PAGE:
Colorado Springs School District 11

Inspire Every Mind

PARTNERS

  • Partners in Education

    The mission of the partnership program is to make meaningful connections between the Colorado Springs community and School District 11 - in ways appropriate for all partners - in order to positively impact student achievement.  Partnership options in School District 11 are as many and as varied as the imaginations of the contributing partners. 

    Who are partners?

    • Businesses - entire businesses, departments or individual employee representatives
    • Not-for-profit organizations - entire groups of volunteers or individual representatives
    • Government/military - departments, divisions and individual representatives
    • Institutions of higher education - departments, programs, staff and students
    • District 11 staff and students

    Partnership Opportunities

    Volunteer Partner

    Individuals, businesses and community organizations provide time, talent and/or resources to schools or the district.

     Advertising Partner

    Corporations and small businesses purchase or provide cash or in-kind services as part of an advertising package. 

    Event Sponsorship Partner

    Partners fund a specific District 11 program, event or project, contribute in-kind services or materials, and/or volunteer support (one time occurrence). 

    Incentive Partner

    Community businesses contribute in-kind services, volunteer support or financial donations for specialized school district instructional programs (ongoing). 

    Program Partner

    Organizations and businesses contribute in-kind services, volunteer support or financial donations for specialized school district instructional programs. 

    Facility Use Partner

    Organizations provide in-kind contributions and/or volunteer time in exchange for facility use waivers, excluding costs of operations for site supervision or custodial services.

    Memorandum of Understanding (MOU) - Procurement & Contracting

    An agreement that expresses mutual accord on an issue between two or more parties.  MOUs are generally recognized as binding, even if no legal claim could be based on the rights and obligations laid down in them.  To be legally operative, an MOU must (1) identify the parties, (2) spell out the subject matter of the agreement and its objectives, (3) summarize the essential terms of the agreement, and (4) must be signed by both parties.  (Typically very broad in scope and not a lot of detail - least preferred for long term agreements or agreements where there is liability involved)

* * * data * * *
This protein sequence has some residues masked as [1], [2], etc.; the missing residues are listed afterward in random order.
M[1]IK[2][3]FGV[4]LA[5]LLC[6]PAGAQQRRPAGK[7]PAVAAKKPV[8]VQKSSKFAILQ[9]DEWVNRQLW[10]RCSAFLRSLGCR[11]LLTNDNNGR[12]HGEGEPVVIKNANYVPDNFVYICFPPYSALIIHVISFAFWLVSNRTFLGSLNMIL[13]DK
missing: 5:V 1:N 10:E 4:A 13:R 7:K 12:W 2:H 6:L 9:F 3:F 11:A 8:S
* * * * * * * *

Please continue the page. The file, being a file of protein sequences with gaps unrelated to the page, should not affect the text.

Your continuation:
Memorandum of Agreement (MOA) - Procurement & Contracting

    An agreement between parties to cooperatively work together on an agreed upon project or meet an agreed upon objective.  The purpose of an MOA is to have a written understanding of the agreement.  An MOA can be used as a document outlining the cooperative terms of two entities to work in partnership on certain listed projects, or as a general partnership.  The agreed responsibilities of the partners will be listed and the benefits of each party will be listed.  As a part of the agreement there is usually a list of binding terms that makes the partnership a cohesive unity and often there is an obligation of funds attached to certain terms in the agreement. 

    Intergovernmental agreement (IGA) - Procurement & Contracting

    An agreement between agencies (public, state, federal or other government entity) to cooperatively work together on an agreed upon project or objective.  An IGA can be used as a document outlining the cooperative partnership.  The agreed responsibilities of the partners will be listed and the benefits of each party will be listed.  As a part of the agreement there is usually a list of binding terms that makes the partnership a cohesive unity and often there is an obligation of funds attached to certain terms in the agreement. 

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